Home Environment OU College Republicans and College Democrats face off in debate

OU College Republicans and College Democrats face off in debate

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The Ohio University College Republicans and the College Democrats debated economic, social and environmental issues Thursday at Morton Hall.

The OU Economics Society organized the event with the Campus Involvement Center and The New Political, and three members from both College Republicans and College Democrats participated in the event on behalf of their groups. President Sam Kissinger of the Economics Society and Editor-in-Chief Olivia Miltner of The New Political and moderated the two-hour debate.

Foreign policy and economic recession raised heated discussion between the participants. When it came to foreign policy, the College Republicans stood firm with the idea that border control, whether it be a wall or otherwise, is the best way to fix the illegal immigrant problem. The College Democrats said making citizenship easier was a better option.

Renewable energy sources and racial inequality also drew conversation from not only the two debating groups but also the audience. When it came to renewable energy resources, the College Democrats said the country cannot rely on fossil fuels. The College Republicans, however, said renewable energy sources are currently not economically sustainable and that abundant fossil fuels should be used to help keep the country afloat.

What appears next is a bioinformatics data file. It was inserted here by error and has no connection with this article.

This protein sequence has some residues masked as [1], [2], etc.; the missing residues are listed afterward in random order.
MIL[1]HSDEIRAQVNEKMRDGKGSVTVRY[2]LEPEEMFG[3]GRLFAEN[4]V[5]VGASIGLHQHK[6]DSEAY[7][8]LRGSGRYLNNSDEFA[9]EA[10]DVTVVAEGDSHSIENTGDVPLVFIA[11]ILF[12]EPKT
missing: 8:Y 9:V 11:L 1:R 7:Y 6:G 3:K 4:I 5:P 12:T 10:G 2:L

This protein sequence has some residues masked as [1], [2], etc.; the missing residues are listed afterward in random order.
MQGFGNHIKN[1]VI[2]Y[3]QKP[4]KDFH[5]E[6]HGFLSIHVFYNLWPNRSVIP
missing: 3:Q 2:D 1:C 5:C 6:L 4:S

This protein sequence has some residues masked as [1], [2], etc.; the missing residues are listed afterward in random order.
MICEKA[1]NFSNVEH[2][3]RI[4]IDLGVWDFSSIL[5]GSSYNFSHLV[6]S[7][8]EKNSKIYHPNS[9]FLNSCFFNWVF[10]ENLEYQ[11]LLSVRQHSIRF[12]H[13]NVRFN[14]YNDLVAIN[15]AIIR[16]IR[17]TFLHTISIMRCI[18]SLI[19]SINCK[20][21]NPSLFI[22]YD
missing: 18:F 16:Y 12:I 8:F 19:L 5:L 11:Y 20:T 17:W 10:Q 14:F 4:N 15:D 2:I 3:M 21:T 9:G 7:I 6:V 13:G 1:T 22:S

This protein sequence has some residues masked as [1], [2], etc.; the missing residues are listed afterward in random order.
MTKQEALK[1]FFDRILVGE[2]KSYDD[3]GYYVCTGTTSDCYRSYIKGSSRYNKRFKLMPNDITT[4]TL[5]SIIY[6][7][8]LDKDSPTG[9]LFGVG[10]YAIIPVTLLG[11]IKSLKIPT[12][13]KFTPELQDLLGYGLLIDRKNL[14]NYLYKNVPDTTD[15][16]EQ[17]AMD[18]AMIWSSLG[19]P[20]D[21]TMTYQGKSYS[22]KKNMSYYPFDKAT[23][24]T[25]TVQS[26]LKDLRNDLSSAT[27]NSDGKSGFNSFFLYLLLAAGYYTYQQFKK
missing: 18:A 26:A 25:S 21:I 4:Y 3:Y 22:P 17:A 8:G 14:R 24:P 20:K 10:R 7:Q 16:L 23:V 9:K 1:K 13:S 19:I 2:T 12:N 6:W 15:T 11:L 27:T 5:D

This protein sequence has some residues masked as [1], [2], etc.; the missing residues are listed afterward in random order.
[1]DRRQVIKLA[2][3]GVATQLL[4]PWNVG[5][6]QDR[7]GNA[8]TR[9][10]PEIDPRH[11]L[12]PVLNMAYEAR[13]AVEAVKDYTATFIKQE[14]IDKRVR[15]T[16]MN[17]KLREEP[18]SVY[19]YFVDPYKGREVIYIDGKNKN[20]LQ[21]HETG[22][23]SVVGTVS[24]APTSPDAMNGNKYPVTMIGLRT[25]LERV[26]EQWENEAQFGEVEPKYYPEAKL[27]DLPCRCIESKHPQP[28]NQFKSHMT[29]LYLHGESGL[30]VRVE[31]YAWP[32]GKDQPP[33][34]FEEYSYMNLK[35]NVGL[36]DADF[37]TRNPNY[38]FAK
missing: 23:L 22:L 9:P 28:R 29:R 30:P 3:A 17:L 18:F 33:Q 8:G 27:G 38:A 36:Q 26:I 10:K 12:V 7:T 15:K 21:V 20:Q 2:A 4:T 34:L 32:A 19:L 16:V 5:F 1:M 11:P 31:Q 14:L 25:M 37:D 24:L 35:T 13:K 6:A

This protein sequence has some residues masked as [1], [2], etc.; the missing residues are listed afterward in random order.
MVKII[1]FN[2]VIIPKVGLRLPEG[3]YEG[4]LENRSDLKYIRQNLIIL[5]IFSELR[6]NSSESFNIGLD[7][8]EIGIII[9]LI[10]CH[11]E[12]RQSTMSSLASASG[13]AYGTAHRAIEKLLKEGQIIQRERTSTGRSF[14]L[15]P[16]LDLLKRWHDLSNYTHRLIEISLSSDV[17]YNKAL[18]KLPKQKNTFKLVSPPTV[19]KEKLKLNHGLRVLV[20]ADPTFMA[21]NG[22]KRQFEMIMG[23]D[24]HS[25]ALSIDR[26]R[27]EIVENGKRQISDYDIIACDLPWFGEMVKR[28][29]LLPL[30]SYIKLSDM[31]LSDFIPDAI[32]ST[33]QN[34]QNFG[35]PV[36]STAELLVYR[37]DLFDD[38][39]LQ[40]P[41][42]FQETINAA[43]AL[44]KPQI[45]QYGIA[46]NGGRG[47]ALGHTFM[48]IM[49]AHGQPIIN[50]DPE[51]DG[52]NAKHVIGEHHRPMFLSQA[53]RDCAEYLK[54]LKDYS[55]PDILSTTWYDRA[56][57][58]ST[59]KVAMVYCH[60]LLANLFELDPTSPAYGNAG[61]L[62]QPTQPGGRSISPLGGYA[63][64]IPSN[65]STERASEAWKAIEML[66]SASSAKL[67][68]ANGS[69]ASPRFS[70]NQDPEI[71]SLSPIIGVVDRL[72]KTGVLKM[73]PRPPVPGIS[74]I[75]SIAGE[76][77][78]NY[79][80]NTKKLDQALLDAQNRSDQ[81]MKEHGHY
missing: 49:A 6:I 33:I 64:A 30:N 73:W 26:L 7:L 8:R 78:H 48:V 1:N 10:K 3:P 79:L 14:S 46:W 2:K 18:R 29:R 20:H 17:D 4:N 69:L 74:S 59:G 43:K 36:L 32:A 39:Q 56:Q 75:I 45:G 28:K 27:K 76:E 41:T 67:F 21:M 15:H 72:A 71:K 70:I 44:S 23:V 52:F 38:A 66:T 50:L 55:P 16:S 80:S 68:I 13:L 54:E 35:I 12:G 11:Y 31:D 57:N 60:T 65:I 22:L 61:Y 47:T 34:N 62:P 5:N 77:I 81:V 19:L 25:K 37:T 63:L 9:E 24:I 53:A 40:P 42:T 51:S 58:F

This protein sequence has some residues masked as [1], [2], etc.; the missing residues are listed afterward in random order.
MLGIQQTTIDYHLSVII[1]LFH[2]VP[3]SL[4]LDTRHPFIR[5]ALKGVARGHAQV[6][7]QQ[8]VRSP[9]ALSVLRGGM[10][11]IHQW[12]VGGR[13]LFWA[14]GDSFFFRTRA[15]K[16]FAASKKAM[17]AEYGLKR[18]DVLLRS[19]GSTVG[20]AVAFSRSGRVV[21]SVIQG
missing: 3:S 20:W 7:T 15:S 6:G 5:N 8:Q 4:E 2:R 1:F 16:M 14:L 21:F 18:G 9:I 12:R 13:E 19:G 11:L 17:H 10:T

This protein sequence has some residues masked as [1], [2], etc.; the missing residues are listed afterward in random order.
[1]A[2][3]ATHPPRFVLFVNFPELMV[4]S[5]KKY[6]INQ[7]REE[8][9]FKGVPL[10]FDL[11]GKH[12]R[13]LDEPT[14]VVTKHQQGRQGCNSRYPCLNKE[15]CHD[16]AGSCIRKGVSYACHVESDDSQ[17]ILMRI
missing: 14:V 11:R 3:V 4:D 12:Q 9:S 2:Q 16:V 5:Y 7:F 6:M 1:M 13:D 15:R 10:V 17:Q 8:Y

Although there were many questions that caused debate, some issues turned bipartisan. Those issues were same-sex marriage, transgender rights, marijuana legalization and PAC spending for presidential campaigns. Both parties were able to come to an agreement that presidential campaigns should not be spending so much money. Both groups said the money being used to fund campaigns could be put to better use.

The moderators announced two five minute breaks in between sections of the debate. During the breaks the lecture hall was buzzing with conversation.

“It was a cool thing to come to,” Olivia Gatto, a debate attendee, said. “It’s great that people can come together different views and all.”

Students were voicing their opinions and tweeting questions to the groups via the hashtag #OUDebates. Comments on the twitter hashtag ranged from students counter-arguing statements from the parties to providing questions for the moderators.

Participants encouraged the crowd to vote March 15 in the Ohio primary.    

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